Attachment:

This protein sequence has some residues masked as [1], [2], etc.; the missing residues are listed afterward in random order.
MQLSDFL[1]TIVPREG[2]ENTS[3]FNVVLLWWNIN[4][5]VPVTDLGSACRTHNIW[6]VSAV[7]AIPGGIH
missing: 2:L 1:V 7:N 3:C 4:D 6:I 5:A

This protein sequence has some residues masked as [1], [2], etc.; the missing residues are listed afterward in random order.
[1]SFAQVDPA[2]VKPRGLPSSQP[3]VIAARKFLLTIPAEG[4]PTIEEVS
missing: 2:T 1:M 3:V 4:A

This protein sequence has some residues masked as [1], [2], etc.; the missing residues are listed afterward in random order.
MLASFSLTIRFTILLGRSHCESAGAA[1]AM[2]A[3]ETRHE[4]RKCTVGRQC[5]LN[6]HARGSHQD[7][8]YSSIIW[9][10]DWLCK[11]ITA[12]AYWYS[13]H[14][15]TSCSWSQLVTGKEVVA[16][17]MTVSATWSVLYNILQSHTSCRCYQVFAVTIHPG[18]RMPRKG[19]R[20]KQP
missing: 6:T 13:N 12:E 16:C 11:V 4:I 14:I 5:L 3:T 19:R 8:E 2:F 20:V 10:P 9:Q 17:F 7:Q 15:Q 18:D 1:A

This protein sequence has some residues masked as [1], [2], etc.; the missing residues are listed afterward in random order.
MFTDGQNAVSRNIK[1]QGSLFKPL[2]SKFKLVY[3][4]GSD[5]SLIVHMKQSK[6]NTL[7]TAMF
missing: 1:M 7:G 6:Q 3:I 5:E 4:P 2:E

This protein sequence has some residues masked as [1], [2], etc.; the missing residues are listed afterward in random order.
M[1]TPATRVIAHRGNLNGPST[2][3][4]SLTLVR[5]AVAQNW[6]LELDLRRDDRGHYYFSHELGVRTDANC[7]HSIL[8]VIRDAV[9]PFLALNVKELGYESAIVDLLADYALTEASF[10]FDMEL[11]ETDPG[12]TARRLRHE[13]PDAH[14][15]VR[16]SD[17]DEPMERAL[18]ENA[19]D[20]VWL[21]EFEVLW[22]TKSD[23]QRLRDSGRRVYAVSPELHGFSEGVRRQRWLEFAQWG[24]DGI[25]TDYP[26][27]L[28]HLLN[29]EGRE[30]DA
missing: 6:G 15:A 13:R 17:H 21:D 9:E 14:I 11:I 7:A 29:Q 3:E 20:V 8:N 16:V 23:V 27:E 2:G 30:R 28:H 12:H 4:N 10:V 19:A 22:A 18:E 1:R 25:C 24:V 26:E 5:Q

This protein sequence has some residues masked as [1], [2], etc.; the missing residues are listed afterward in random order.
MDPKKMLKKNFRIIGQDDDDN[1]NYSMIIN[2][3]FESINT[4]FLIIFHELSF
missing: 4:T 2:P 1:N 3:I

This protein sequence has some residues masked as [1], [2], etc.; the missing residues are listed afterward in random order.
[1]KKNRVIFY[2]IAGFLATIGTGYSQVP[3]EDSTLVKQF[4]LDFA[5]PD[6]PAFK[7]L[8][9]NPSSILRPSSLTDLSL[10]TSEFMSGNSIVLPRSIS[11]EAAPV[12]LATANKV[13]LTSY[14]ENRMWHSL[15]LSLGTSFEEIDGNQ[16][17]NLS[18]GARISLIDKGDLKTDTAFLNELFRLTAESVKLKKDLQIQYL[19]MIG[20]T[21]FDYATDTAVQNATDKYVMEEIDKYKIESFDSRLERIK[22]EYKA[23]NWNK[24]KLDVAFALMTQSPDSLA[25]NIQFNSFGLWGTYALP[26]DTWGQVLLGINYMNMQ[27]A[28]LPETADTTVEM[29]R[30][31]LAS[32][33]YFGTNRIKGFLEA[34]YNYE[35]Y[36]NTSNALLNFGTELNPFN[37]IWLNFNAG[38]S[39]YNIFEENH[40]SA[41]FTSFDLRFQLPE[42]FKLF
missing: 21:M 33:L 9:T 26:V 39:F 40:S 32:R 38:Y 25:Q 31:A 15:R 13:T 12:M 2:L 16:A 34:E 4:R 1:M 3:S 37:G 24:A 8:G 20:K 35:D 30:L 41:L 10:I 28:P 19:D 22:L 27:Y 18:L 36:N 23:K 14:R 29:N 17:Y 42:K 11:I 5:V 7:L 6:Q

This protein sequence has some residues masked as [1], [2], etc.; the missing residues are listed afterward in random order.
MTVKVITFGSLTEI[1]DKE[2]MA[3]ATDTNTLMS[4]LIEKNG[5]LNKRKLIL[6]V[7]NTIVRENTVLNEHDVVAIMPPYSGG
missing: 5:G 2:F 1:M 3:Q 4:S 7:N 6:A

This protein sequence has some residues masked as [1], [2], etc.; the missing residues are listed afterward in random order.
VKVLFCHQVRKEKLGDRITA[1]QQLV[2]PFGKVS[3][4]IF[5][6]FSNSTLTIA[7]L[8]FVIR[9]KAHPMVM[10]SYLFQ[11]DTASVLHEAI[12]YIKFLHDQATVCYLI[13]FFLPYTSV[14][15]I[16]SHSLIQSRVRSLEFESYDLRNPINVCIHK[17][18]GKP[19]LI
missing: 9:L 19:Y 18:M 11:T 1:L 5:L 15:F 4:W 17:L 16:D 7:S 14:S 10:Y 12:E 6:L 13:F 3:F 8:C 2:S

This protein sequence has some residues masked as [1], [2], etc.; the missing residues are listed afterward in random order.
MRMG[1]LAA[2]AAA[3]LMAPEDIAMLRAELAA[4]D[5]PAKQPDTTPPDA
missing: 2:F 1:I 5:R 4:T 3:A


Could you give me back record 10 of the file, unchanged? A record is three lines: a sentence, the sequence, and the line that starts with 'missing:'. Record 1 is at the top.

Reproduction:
This protein sequence has some residues masked as [1], [2], etc.; the missing residues are listed afterward in random order.
MRMG[1]LAA[2]AAA[3]LMAPEDIAMLRAELAA[4]D[5]PAKQPDTTPPDA
missing: 2:F 1:I 5:R 4:T 3:A